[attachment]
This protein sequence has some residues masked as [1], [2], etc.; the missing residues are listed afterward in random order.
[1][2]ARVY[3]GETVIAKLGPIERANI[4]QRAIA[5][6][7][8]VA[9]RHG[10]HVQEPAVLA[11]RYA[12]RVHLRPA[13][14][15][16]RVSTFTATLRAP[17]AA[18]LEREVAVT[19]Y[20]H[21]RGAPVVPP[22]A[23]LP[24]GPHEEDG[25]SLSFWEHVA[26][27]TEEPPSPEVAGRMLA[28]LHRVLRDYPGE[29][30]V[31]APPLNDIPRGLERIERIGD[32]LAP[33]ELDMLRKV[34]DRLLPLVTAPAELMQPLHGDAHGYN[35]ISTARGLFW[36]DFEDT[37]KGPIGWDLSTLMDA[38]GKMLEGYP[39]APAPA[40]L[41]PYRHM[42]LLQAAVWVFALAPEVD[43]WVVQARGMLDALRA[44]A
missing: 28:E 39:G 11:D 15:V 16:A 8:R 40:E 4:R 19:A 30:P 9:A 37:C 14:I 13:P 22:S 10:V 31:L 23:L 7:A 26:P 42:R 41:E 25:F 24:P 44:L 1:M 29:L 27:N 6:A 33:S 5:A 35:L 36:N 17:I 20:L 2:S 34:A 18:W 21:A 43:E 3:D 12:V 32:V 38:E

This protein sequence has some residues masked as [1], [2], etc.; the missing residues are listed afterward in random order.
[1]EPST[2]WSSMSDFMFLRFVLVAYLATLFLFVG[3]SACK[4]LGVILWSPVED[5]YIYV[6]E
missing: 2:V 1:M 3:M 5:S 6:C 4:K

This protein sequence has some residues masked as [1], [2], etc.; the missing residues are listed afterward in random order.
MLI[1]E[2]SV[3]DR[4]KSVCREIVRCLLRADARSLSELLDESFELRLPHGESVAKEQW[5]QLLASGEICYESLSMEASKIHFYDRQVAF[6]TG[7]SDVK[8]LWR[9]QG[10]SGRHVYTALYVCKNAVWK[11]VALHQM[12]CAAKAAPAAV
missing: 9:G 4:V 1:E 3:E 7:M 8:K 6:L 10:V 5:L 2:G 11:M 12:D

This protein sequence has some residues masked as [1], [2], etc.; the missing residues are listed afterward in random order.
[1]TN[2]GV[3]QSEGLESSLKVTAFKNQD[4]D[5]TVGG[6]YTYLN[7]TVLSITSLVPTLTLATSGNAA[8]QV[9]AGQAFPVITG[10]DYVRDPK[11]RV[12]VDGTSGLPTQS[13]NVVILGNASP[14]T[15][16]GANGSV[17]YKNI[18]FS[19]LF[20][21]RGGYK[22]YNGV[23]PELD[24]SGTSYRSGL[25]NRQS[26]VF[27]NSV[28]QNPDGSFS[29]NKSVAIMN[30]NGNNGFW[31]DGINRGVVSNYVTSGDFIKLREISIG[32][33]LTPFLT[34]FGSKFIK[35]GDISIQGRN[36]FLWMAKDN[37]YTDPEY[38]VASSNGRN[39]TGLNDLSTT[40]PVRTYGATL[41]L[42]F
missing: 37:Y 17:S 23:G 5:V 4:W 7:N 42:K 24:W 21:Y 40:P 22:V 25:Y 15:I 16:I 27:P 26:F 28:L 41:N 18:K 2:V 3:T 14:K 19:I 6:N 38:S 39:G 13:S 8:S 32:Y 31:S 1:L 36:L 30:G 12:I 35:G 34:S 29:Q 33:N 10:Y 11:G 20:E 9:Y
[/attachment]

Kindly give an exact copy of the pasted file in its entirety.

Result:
This protein sequence has some residues masked as [1], [2], etc.; the missing residues are listed afterward in random order.
[1][2]ARVY[3]GETVIAKLGPIERANI[4]QRAIA[5][6][7][8]VA[9]RHG[10]HVQEPAVLA[11]RYA[12]RVHLRPA[13][14][15][16]RVSTFTATLRAP[17]AA[18]LEREVAVT[19]Y[20]H[21]RGAPVVPP[22]A[23]LP[24]GPHEEDG[25]SLSFWEHVA[26][27]TEEPPSPEVAGRMLA[28]LHRVLRDYPGE[29][30]V[31]APPLNDIPRGLERIERIGD[32]LAP[33]ELDMLRKV[34]DRLLPLVTAPAELMQPLHGDAHGYN[35]ISTARGLFW[36]DFEDT[37]KGPIGWDLSTLMDA[38]GKMLEGYP[39]APAPA[40]L[41]PYRHM[42]LLQAAVWVFALAPEVD[43]WVVQARGMLDALRA[44]A
missing: 28:E 39:G 11:D 15:V 16:A 8:R 40:E 4:R 19:A 30:P 9:A 37:C 14:I 13:P 22:S 10:V 31:L 23:L 7:A 26:P 42:R 41:E 25:F 24:P 44:L 1:M 29:L 27:N 6:A 33:S 5:A 35:L 36:N 17:I 20:L 2:S 34:A 18:W 21:A 43:E 3:D 12:V 32:V 38:E

This protein sequence has some residues masked as [1], [2], etc.; the missing residues are listed afterward in random order.
[1]EPST[2]WSSMSDFMFLRFVLVAYLATLFLFVG[3]SACK[4]LGVILWSPVED[5]YIYV[6]E
missing: 2:V 1:M 3:M 5:S 6:C 4:K

This protein sequence has some residues masked as [1], [2], etc.; the missing residues are listed afterward in random order.
MLI[1]E[2]SV[3]DR[4]KSVCREIVRCLLRADARSLSELLDESFELRLPHGESVAKEQW[5]QLLASGEICYESLSMEASKIHFYDRQVAF[6]TG[7]SDVK[8]LWR[9]QG[10]SGRHVYTALYVCKNAVWK[11]VALHQM[12]CAAKAAPAAV
missing: 9:G 4:V 1:E 3:E 7:M 8:K 6:L 10:V 5:L 2:G 11:M 12:D

This protein sequence has some residues masked as [1], [2], etc.; the missing residues are listed afterward in random order.
[1]TN[2]GV[3]QSEGLESSLKVTAFKNQD[4]D[5]TVGG[6]YTYLN[7]TVLSITSLVPTLTLATSGNAA[8]QV[9]AGQAFPVITG[10]DYVRDPK[11]RV[12]VDGTSGLPTQS[13]NVVILGNASP[14]T[15][16]GANGSV[17]YKNI[18]FS[19]LF[20][21]RGGYK[22]YNGV[23]PELD[24]SGTSYRSGL[25]NRQS[26]VF[27]NSV[28]QNPDGSFS[29]NKSVAIMN[30]NGNNGFW[31]DGINRGVVSNYVTSGDFIKLREISIG[32][33]LTPFLT[34]FGSKFIK[35]GDISIQGRN[36]FLWMAKDN[37]YTDPEY[38]VASSNGRN[39]TGLNDLSTT[40]PVRTYGATL[41]L[42]F
missing: 37:Y 17:S 23:G 5:V 4:W 7:N 42:K 24:W 21:Y 40:P 22:V 25:Y 15:I 16:I 27:P 26:F 28:L 41:N 18:K 2:V 3:T 14:K 19:I 6:N 38:S 39:G 13:S 8:S 32:Y 31:S 1:L 36:L 30:G 12:I 35:G 34:S 29:Q 33:N 10:Y 11:G 20:E 9:Y